“The COVID-19 pandemic ended up being a blessing for us,” said Stegink. “We went online, and it stabilized us. We had nearly 100 percent attendance at our online services. Two thirds of our members would show up for Zoom coffee. Without having to pay to heat the church building, our finances weren’t that bad. COVID gave us more time together.”

The pandemic, despite the many challenges it brought, also gave Ridgewood time to think about how they wanted to close and what they could do to bless others. Because of his connection with the congregation, Avila was asked to help lead the council through the process of closing.

“In June 2020, Marco and I went to lunch, and he introduced me to Living Hope Church,” said Stegink.

Living Hope was an independent church that had started with primarily Korean leadership and members but had been growing into a truly multiethnic congregation. They were in search of a church building to house their growing membership. They were also looking to affiliate with a denomination, and the Christian Reformed Church in North America seemed a good fit.

“God answered our prayers in more ways than we could have imagined,” said Stegink. “Here was a Christ-centered, biblically based church that was looking for a building and looking for a denomination. We could have sold our building to a developer or to a mosque at market value, but we didn’t want to do that. The point was to keep ministry going.”

In the fall of 2021, Ridgewood CRC signed an agreement with Living Hope to sell them the building. Living Hope agreed to let the congregation continue to use the building for three years, rent-free, as long as they moved their services to Sunday afternoons. It gave the church time to finish well.

Moving to afternoon services also allowed Stegink to pick up a second, interim pastor position with a nearby Reformed Church in America congregation. She would lead worship there on Sunday mornings and then with Ridgewood in the afternoons. In May 2022 that RCA congregation called Stegink to serve in a permanent role. Many of the 28-30 remaining Ridgewood CRC members followed her, and the former CRC congregation officially disbanded in June.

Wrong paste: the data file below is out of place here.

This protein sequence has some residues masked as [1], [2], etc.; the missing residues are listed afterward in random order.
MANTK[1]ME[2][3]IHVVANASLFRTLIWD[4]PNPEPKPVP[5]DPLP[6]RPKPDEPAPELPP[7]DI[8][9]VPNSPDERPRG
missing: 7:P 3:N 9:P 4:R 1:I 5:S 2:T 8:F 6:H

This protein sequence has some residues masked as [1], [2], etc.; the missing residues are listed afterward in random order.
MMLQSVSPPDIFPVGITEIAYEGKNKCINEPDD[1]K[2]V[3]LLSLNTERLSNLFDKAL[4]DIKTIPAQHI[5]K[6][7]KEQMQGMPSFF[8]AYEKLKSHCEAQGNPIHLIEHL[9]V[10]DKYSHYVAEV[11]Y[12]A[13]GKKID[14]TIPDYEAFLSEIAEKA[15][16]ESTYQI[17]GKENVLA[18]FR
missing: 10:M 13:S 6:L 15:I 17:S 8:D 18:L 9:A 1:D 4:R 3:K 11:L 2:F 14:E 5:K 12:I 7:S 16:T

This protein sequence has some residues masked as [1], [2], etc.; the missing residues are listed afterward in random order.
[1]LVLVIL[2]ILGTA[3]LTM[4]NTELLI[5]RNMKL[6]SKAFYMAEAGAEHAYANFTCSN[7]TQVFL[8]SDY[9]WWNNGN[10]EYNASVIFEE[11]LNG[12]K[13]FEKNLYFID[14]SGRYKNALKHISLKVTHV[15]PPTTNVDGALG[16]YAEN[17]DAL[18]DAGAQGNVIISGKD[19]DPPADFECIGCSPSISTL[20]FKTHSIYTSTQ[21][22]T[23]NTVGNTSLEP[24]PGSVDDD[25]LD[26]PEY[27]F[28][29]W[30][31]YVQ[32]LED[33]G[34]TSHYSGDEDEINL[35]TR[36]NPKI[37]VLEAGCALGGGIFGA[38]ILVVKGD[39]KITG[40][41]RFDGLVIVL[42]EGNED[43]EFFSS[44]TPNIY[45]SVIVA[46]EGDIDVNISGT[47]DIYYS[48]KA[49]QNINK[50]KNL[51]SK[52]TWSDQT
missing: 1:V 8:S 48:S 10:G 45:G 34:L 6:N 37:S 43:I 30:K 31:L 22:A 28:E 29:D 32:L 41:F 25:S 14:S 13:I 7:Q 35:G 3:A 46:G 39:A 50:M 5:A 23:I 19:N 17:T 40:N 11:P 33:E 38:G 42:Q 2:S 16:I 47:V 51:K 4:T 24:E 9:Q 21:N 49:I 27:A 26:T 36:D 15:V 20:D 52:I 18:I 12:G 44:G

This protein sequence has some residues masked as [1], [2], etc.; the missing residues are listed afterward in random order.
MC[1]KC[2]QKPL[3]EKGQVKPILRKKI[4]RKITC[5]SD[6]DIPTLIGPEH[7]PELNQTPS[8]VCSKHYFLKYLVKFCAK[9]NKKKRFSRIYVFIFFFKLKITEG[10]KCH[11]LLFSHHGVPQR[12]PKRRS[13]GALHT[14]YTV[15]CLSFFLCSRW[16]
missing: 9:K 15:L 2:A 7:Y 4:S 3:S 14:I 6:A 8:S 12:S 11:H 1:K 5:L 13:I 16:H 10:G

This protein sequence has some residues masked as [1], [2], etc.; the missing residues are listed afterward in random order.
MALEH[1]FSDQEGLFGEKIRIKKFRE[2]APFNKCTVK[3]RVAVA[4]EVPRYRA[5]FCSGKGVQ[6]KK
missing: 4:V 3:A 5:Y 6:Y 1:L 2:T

As a last act of ministry together, the church members went through a multistep discernment process to decide how to distribute the proceeds they had received from the sale of the church and parsonage.

“The Ribbens family and their work were among the top five causes,” Stegink wrote to Ribbens as she sent a check for $67,000 to Resonate Global Mission in support of the Ribbens' ministry. “I tell you this because we haven’t been able to support you in recent years as we had hoped, and yet you are never far from our thoughts and prayers."

The congregation also gave sizable gifts to several other causes both in their local community and around the world.

“Making a decision to disband as a church was an incredibly painful thing to go through. I wouldn’t wish it on anyone,” said Stegink, noting that several of the members had spent their whole lives as members of this church. “And yet, being able to bless others as a result has helped us with letting go. We can see beauty rising out of ashes in our neighborhood and across the globe.”

God has used the church on Lincoln Avenue in Ridgewood, N.J., for the past 80 years. Now he will continue to use it, both as the home for a new and vibrant worshiping community that is hoping to affiliate with the CRCNA, and through gifts that have blessed ministry around the world.

“A seed fell on Lincoln Ave. in Ridgewood, New Jersey, as Ridgewood CRC closed their doors,” Ribbens concluded. “But one day there will be a mango orchard.”